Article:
As far as a compromised can goes, there's physical evidence--the loss of vacuum. So that risk can be easily avoided.

                  I'm not saying that there isn't some risk of contracting botulism from eating canned foods. But it's far less likely than getting struck by lightning. So why worry about it?

                  1. re: alanbarnes

                    Not true regarding your first point. Cases you mention are the only ones made public....there are many more that do not get reported for a variety of reasons. Also, not true the second point you make. You can get phisical contamination of a container by bot spores without the loss of vacuum.

                    1. re: Pollo

                      Your claim that there are "many cases" of commercial food canners causing botulism outbreaks by improperly processing food is interesting. Your claim that the incidents are kept secret from the public is more interesting still. What would be **really** interesting would be if you could provide some support for those claims.

                      As to physical contamination, botulin toxin is only present in food if it has been excreted by botulinum bacteria. And any time that botulinum excrete botulin, they also excretes gas. Which reduces the vacuum in a sealed container. It's physically impossible for botulinum to produce botulin without at least some loss of vacuum.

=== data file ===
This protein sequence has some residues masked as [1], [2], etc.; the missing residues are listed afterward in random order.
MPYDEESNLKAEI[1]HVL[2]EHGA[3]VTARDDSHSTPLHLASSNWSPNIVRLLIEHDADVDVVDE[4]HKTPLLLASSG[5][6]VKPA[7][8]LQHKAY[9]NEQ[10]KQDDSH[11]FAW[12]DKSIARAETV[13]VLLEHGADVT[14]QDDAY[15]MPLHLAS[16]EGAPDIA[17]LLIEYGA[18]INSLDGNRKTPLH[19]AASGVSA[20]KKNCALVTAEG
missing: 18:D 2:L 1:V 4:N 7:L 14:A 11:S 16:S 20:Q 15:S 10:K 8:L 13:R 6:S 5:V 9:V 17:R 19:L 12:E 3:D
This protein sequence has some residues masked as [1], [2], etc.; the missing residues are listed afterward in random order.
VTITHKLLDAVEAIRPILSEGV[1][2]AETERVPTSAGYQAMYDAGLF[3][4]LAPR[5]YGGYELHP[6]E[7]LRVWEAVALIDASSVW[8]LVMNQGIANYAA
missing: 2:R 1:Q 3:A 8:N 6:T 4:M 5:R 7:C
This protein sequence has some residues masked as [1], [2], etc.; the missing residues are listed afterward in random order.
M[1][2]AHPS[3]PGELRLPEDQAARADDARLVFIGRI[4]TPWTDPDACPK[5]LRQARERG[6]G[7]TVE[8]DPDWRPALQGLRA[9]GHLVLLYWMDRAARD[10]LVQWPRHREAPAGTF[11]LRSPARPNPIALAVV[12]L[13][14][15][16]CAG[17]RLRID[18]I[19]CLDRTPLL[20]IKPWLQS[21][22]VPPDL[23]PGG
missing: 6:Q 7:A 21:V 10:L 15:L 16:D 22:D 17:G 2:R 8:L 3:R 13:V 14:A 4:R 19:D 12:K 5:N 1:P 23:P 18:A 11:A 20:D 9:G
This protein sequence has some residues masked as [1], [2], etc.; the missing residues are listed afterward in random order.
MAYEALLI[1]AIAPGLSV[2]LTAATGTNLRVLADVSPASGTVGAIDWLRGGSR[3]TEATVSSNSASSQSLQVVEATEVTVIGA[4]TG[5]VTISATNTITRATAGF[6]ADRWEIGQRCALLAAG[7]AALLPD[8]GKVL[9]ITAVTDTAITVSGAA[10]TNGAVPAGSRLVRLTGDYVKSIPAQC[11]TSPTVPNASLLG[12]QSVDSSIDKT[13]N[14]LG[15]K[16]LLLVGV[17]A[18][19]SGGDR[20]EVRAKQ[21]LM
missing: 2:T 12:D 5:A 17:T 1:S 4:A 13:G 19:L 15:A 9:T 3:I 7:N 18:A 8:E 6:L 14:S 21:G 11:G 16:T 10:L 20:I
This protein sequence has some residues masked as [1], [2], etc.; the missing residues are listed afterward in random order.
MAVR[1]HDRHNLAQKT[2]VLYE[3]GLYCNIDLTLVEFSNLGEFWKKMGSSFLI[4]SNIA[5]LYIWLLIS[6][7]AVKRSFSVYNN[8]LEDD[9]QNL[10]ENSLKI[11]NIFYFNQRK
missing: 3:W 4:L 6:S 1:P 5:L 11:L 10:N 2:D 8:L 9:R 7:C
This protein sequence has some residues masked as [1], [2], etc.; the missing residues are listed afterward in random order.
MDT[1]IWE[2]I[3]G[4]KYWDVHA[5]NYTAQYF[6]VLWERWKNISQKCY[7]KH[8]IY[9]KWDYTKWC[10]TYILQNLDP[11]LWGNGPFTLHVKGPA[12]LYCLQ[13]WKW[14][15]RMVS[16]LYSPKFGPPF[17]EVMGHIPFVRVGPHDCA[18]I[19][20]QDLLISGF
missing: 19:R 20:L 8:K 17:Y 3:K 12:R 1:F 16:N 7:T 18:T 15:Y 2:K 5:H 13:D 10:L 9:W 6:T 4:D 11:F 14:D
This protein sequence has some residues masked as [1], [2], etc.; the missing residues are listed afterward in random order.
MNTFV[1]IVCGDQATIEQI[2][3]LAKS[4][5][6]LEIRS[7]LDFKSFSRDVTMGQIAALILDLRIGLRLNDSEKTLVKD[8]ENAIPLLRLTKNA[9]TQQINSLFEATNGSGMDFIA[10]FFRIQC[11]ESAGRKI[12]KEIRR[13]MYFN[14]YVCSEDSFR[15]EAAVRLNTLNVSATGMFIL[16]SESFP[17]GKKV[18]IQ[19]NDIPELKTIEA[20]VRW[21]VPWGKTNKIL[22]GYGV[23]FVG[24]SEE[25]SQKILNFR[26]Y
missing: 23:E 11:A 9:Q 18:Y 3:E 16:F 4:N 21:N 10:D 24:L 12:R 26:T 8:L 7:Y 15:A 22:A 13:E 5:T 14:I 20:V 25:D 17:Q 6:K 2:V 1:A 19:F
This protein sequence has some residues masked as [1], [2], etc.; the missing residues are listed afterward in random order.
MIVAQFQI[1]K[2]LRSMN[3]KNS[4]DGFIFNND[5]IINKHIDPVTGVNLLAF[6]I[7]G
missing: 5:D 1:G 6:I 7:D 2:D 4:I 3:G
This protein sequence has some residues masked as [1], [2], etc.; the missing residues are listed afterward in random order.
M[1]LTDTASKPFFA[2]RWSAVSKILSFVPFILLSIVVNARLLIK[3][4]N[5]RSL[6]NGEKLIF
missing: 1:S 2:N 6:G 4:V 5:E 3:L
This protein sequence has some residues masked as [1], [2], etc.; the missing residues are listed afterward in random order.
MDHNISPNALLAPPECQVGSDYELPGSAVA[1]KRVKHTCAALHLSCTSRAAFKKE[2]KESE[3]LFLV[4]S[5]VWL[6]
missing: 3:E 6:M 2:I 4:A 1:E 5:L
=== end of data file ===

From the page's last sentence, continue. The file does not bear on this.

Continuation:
1. re: alanbarnes

                        To address your first point: if product is in physical posession of the processor then the information does not have to be released to the public....that's a fact. None of such information will be made public for obvious reasons but trust me when I tell you that such incidents are not infrequent. Underprocessing does occur at a rate much higher that you would think. To your second point: bot can produce toxin and make no or v. minimal changes to the level of vacuum so as to make the level of vacuum a v. poor guide as to the presence of toxin. The only way to definitively identify bot toxin in a container is to actually test for it. In many instances you will not recover viable bot organisms yet the toxin will be present. There is another bot "incident" that is "developing" as we speak so check out the FDA recall page for the latest news: http://www.fda.gov/opacom/7alerts.html